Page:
9 Contra Fee, G. D., The First Epistle to the Corinthians (NICNT; Grand Rapids, MI: Eerdmans, 1987) 47–8.Google Scholar

10 For a plausible discussion of how these may have originated, see Ciampa, R. E. and Rosner, B. S., The First Letter to the Corinthians (PNTC; Grand Rapids, MI: Eerdmans, 2010) 77–8Google Scholar. For a discussion and defence of a Cephas-group, see Barrett, C. K., Essays on Paul (Philadelphia: Westminster, 1982) 28–9.Google Scholar

11 Thiselton, First Epistle, 129–33, lists six in the history of interpretation, to which many nuances have been added: (1) Jewish or Judaising Christians, perhaps extremists in Torah observance; (2) spiritual enthusiasts, claiming allegiance to no apostle but to Christ alone; (3) the phrase is a misreading for ΕΓΩ ΔΕ ΚΡΙΣΠΟϒ, preserved in no textual exemplar; (4) the phrase is a marginal insertion by a scribe or even Paul's amanuensis, copied into the only manuscript eventually preserved; (5) it is a declaration of Paul himself; (6) the phrase was conjured by Paul and put into the mouth of a fictitious fourth group to reduce the other claims ad absurdum.

12 Fee, First Epistle, 58; cf. the similar list in Kammler, H.-C., Kreuz und Weisheit: Eine exegetische Untersuchung zu 1 Kor 1,10–3,4 (WUNT 159; Tübingen: Mohr Siebeck, 2003) 1114Google Scholar. For the sake of clarity, I have altered Fee's sequence slightly.

13 Cf. Thiselton, First Epistle, 122; Lake, K., The Earlier Epistles of St Paul: Their Motive and Origin (London: Rivingtons, 1911)Google Scholar 127.

14 Thus Theissen, Social Setting, 66 n. 58; Meeks, First Urban Christians, 117; Barrett, Essays on Paul, 29; Thiselton, First Epistle, 125–6; Senft, Première Épitre, 33; H. Conzelmann, 1 Corinthians: A Commentary (Hermeneia; Philadelphia: Fortress, 1969) 33 n. 23. Tertullian also sees the relationship between divisions and baptism as causal (propter quod, CSEL 20.213.19).

15 See Dunn, J. D. G., The Theology of Paul the Apostle (Grand Rapids, MI: Eerdmans, 1998) 406–7Google Scholar for a discussion. On 2 Cor 10.7, see below.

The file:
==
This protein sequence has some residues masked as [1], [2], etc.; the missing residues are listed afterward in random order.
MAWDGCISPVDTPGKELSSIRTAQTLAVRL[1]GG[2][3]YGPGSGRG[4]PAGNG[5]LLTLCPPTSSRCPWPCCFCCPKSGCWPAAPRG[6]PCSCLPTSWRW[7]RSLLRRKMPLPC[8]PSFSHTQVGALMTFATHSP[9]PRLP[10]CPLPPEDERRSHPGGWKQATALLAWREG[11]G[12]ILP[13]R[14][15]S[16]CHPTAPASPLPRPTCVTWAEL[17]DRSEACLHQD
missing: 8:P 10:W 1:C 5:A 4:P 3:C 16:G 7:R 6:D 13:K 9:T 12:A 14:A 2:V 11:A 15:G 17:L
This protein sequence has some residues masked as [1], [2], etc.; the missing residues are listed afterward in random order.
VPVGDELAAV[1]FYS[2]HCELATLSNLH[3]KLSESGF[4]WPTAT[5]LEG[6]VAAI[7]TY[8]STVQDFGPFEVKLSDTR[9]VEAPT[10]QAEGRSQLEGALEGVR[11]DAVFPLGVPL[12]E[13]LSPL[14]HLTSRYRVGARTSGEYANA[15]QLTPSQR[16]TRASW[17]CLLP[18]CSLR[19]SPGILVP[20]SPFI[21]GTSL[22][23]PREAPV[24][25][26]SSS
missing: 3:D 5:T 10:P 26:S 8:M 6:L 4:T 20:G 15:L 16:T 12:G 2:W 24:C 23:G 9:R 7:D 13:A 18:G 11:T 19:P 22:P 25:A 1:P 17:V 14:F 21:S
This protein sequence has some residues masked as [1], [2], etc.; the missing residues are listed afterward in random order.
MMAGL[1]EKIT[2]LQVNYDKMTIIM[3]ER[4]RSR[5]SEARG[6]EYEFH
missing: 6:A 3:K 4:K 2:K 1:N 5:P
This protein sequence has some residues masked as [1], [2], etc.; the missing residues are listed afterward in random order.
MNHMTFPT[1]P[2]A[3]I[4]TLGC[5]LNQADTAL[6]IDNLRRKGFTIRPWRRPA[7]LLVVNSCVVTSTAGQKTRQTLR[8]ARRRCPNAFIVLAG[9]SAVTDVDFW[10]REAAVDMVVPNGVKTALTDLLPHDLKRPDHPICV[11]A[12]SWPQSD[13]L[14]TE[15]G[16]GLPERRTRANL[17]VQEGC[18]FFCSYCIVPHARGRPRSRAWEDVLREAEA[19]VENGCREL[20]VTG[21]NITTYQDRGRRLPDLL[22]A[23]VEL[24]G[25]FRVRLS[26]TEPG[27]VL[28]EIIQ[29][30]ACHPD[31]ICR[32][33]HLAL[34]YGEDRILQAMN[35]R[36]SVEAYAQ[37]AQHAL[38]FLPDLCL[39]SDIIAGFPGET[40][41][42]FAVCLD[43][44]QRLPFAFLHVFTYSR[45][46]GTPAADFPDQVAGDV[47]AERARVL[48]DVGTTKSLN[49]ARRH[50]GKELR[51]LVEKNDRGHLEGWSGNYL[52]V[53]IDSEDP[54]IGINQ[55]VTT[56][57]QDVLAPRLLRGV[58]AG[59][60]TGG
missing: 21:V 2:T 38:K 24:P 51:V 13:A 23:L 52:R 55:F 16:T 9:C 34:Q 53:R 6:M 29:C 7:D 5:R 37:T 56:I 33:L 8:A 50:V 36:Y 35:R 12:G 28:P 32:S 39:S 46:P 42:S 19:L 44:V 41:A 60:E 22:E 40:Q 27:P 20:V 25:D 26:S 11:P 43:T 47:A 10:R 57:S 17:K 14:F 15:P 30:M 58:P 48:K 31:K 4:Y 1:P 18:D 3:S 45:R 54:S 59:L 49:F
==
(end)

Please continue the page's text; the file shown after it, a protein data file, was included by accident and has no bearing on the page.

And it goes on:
16 Branick, V. P., ‘Source and Redaction Analysis of 1 Cor 1–3’, JBL 101/2 (1982) 251–69, at 260Google Scholar. In light of this, Branick agrees that the final slogan is Paul's own sarcastic retort. However, his argument that this indicates the existence of a pre-existent homily on divine wisdom is unnecessary.

17 Fee, First Epistle, 58.

18 This difficulty has not dissuaded four-group theorists from positing a rationale for this, however: e.g. Robertson, A. and Plummer, A., A Critical and Exegetical Commentary on the First Epistle of St. Paul to the Corinthians, (ICC; Edinburgh: T&T Clark, 1914 2) 1213Google Scholar; Meyer, W., Der erste Brief an die Korinther (2 vols.; Zürich: Zwingli, 1947)Google Scholari.31–2.

19 See Clarke, Secular and Christian Leadership, 95–9. Cf. also Carter, T. L., ‘“Big Men” in Corinth’, JSNT 66 (1997) 4571.Google Scholar

20 Thus Schrage, W., Der erste Brief an die Korinther (EKKNT vii/1–4; Neukirchen-Vluyn: Neukirchener, 1991–2001)Google Scholar1.147 n. 289; cf. Fee, First Epistle, 59 n. 55.

21 Cf. Thrall, M. E., A Critical and Exegetical Commentary on the Second Epistle to the Corinthians (2 vols.; ICC; Edinburgh: T&T Clark, 1994)Google Scholarii.620–1; Kammler, Kreuz und Weisheit, 13–14.

22 Cf. BDAG, s.v. πρόσκλισις. This need not indicate that Clement's text of 1 Corinthians omitted the final slogan (contra Barrett, C. K., The First Epistle to the Corinthians (HNTC; New York: Harper and Row, 1968) 44).Google Scholar

23 Hurd, J. C. Jr., The Origin of 1 Corinthians (New York: Seabury Press, 1965) 104–6Google Scholar; Kammler wittily agrees: ‘Der Satz wäre Wasser auf ihre Mühlen gewesen’ (Kreuz und Weisheit, 12).

24 Ambrosiaster, accordingly, interprets the Christ-group as faithful Christians who are not guilty of division and are thus praised by Paul (CSEL 81/2.1.12, 10.7–15).

25 Thus Schrage, Der erste Brief, 1.148; Thiselton, First Epistle, 132–3; Garland, 1 Corinthians, 49–50; Horsley, R. A., 1 Corinthians (ANTC; Nashville, TN: Abingdon, 1998)Google Scholar 45; Baumann, R., Mitte und Norm des Christlichen: Eine Auslegung von 1 Korinther 1,1–3,4 (NTAbh 5; Münster: Aschendorff, 1968)Google Scholar 54; cf. Hurd, Origin, 105–6; Zeller, Der erste Brief, 92–3.

26 Kammler has similar reservations (Kreuz und Weisheit, 15).